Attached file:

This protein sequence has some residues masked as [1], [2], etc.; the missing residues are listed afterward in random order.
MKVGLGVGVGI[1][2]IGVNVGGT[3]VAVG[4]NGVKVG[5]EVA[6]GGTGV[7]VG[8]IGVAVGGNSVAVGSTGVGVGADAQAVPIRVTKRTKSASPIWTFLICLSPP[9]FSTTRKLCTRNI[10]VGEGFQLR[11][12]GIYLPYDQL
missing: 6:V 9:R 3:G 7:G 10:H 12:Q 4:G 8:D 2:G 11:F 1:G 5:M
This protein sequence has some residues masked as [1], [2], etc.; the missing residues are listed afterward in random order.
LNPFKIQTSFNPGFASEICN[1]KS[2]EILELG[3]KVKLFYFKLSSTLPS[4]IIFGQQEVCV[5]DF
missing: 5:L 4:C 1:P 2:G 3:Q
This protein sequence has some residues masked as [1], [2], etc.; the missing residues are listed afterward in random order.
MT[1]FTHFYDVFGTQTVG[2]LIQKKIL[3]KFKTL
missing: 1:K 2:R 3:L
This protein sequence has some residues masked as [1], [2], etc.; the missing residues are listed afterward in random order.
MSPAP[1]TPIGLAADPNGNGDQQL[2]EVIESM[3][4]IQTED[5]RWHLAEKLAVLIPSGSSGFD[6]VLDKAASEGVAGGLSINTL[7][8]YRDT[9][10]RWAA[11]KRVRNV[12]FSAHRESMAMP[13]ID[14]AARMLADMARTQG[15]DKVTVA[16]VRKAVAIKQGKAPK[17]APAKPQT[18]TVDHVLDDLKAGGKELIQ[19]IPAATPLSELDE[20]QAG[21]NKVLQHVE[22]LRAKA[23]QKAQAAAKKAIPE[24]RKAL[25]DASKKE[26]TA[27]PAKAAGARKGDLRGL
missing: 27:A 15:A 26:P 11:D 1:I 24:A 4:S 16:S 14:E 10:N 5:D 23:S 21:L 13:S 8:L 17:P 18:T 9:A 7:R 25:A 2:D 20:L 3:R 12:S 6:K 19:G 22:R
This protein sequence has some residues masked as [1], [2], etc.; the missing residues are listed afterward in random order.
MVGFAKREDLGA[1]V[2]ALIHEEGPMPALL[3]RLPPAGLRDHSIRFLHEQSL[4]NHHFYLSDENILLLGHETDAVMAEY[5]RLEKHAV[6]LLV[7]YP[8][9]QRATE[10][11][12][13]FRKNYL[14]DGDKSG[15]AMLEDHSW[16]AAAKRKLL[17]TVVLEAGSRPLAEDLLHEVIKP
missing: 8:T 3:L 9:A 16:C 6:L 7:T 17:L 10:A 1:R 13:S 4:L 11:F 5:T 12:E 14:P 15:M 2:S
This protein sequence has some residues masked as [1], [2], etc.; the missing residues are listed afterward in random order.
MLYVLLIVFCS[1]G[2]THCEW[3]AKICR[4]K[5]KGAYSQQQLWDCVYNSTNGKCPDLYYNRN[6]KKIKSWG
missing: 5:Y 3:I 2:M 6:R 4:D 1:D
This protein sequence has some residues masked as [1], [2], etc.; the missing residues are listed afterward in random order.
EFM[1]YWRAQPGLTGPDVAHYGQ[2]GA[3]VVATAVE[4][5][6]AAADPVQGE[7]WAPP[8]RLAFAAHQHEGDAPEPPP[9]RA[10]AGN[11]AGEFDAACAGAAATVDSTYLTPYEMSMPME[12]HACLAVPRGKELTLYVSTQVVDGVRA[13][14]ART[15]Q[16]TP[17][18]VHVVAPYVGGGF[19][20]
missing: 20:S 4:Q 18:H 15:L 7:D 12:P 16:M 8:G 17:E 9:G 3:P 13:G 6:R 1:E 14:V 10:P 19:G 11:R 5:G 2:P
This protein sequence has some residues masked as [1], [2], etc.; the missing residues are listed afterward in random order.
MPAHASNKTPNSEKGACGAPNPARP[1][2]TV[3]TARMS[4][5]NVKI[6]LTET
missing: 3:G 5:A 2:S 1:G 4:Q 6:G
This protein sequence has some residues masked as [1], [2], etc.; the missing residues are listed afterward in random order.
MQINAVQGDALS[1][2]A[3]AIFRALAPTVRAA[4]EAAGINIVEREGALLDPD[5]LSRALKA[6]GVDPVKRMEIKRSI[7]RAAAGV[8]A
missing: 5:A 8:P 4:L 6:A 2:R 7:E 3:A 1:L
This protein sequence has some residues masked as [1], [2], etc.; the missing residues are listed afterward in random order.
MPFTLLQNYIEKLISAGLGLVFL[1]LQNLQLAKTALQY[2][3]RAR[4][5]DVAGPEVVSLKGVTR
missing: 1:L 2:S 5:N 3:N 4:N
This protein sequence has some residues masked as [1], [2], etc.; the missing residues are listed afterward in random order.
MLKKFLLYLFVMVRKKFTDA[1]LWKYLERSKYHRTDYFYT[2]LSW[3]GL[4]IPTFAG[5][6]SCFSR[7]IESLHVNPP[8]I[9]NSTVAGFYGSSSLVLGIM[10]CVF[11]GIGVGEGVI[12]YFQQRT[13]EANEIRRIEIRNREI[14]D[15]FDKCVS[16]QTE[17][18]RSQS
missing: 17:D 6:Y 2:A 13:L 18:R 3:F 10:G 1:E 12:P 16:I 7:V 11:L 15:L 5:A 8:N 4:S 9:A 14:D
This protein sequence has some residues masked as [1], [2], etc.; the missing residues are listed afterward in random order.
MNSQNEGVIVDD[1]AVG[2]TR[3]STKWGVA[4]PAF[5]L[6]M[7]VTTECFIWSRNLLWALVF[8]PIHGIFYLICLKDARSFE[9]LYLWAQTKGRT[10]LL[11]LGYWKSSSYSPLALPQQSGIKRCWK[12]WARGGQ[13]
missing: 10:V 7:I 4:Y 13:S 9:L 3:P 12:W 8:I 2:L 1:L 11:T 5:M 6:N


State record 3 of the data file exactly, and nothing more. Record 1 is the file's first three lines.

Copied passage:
This protein sequence has some residues masked as [1], [2], etc.; the missing residues are listed afterward in random order.
MT[1]FTHFYDVFGTQTVG[2]LIQKKIL[3]KFKTL
missing: 1:K 2:R 3:L